Free radicals / oxidative stress


What are free radicals?
Free radicals are produced in the human body by almost all metabolic processes that have to do with oxygen, and they are the main cause for the ageing processes in the human body. They are aggressive and have a negative effect on our cell metabolism, causing damage to our tissues and organs.

Free radicals
are oxygen-containing molecules that are lacking an electron. They therefore look for a suitable electron in the body's cells and steal it. This process is known as oxidation and results in an enormous amount of stress on the affected cell. For this reason, we also speak of oxidative stress. And then, the cell from which the electron was taken now seeks to steal a new electron itself, setting a chain reaction in motion. The more free radicals there are, the more chain reactions are triggered in the cells.

As the chemical weapon of the immune system, however, the free radicals also perform tasks that are vital to life. When there is inflammation, they form the defensive cells that can destroy the pathogens and that break down foreign substances. Normally, the body has enough defence mechanisms to counteract an excess of free radicals.

Free radicals and diseases

Free radicals enter our bodies through physical and chemical processes (e.g. plant protection products, UV radiation, electromagnetic radiation), diet (fats, preservatives, flavours, dyes), environmental pollutants (lead, cadmium, mercury, smog) or inhalation (e.g. cigarettes), alcohol, medicines and drugs. High-performance athletes have an increased risk as well. Since more oxygen is converted during sports, more oxygen radicals are created.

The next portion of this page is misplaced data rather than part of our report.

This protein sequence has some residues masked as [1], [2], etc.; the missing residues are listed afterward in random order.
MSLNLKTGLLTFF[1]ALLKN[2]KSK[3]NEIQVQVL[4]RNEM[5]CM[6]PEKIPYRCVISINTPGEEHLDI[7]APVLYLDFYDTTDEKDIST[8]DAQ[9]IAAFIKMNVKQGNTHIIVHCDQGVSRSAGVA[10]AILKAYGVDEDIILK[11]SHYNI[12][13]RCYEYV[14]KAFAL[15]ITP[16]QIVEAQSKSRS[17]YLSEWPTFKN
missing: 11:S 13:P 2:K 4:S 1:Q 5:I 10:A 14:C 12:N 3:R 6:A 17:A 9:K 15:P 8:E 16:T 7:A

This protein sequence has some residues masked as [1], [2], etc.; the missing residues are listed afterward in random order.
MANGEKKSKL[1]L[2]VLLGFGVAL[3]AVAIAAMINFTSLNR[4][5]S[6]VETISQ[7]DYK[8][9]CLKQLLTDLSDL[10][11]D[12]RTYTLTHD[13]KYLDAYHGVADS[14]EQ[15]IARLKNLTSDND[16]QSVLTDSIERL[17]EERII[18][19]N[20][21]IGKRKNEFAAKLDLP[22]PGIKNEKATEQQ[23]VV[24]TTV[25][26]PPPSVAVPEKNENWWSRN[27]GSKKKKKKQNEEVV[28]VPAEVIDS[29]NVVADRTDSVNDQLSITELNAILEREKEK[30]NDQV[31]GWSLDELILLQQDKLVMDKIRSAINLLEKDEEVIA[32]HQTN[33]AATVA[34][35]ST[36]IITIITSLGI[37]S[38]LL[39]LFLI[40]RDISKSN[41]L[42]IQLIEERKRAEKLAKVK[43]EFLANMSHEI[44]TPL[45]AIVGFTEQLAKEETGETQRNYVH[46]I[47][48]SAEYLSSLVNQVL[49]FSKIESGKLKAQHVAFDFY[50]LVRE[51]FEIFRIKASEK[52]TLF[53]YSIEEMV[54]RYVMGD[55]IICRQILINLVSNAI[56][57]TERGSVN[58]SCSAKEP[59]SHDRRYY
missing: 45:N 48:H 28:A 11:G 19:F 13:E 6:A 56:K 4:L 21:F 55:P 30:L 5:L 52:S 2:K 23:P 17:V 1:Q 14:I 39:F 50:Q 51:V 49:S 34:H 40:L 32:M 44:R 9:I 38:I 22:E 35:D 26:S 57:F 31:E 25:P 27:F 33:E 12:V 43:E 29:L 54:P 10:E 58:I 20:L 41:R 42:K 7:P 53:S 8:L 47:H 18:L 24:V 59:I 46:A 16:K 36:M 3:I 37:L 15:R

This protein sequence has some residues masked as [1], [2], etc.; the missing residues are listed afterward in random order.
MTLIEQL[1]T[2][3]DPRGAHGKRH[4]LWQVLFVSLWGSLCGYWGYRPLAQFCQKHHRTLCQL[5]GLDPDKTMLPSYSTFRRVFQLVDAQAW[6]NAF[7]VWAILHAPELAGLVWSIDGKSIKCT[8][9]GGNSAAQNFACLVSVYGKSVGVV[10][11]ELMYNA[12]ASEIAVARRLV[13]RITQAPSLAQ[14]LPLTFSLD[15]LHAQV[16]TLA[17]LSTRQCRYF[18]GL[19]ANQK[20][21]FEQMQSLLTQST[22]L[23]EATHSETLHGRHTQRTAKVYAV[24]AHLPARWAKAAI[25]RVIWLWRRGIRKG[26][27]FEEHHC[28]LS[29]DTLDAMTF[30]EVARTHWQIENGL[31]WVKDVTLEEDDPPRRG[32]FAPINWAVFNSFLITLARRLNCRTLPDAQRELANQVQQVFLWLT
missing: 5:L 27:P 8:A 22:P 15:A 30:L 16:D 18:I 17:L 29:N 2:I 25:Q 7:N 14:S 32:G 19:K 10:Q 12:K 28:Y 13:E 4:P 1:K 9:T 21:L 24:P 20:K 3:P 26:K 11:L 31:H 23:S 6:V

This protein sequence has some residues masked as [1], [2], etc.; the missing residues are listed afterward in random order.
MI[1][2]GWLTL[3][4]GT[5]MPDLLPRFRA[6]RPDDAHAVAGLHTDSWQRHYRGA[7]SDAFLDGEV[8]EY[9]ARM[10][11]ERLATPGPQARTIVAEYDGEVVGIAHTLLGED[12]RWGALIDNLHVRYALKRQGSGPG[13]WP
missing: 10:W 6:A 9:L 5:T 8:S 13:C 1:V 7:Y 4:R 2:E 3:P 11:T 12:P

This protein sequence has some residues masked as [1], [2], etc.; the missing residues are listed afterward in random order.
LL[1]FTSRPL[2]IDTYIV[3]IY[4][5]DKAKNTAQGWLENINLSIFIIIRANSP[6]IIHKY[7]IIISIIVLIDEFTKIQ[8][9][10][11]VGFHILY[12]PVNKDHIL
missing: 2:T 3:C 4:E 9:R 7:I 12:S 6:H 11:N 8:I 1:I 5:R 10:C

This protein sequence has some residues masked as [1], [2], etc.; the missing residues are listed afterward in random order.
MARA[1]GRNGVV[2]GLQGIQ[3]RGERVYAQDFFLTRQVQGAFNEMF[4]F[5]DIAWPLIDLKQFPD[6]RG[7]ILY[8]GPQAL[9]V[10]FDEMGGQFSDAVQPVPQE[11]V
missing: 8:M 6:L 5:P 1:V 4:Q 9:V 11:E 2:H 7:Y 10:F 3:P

It is estimated that each of the approx. 70 billion cells in the body are attacked 10,000 times a day by free radicals. If the mechanisms remain in balance, nothing happens. With increased exposure to regular alcohol consumption, smoking, UV radiation, ozone, dust, stress, etc. the number of attacks is multiplied. When this happens, the excess free radicals begin to damage the body's cells or may even destroy the cells completely. Consequently, this can result in cell ageing, symptoms such as the formation of skin wrinkles and varicose veins, cardiovascular problems, dementia, poorer vision and joint complaints, and these can all help to bring about various diseases, such as arteriosclerosis, Alzheimer’s disease, rheumatism or cancer, diabetes mellitus, susceptibility to infections, skin disorders and depression.


Protection systems, called antioxidants, render these free radicals harmless. They voluntarily surrender an electron and transform into an antioxidant form so that the cells in the body are protected.
Our body produces enzymes with an antioxidative effect. Regular exercise, refraining from smoking, moderate alcohol consumption, protection from excessive UV radiation and a balanced diet (vegetables and salads, fruit, natural oils and fats), can all counteract an excess of free radicals.

Antioxidants include: vitamin C and vitamin E, trace elements such as iron, zinc, selenium and copper, beta-carotene, minerals and plant substances such as flavonoids.

Measured values of radicals

The determination of radical catchers and free radicals provides an indication of how balanced the human body is with respect to the harmful influences.
Moreover, determining the vitamins indicates whether there are enough antibodies against bacteria and viruses.

These laboratory tests help to identify an increased risk of disease in time.

Do you have „oxidative stress?”

Stress from free radicals

AssessmentMeasuring unit
Good 200-230
Normal values 231-310
Low stress 311 - 340
Oxidative stress 341 - 400
Severe oxidative stressOver 400


Oxidative stress

  • Free radicals

Oxidative protection

  • Vitamin C
  • Vitamin E
  • Selenium
  • Zinc

Q10 coenzyme

Consult your doctor concerning diagnostics and any necessary therapy as a result.

Do you have any questions? We will be glad to advise you.

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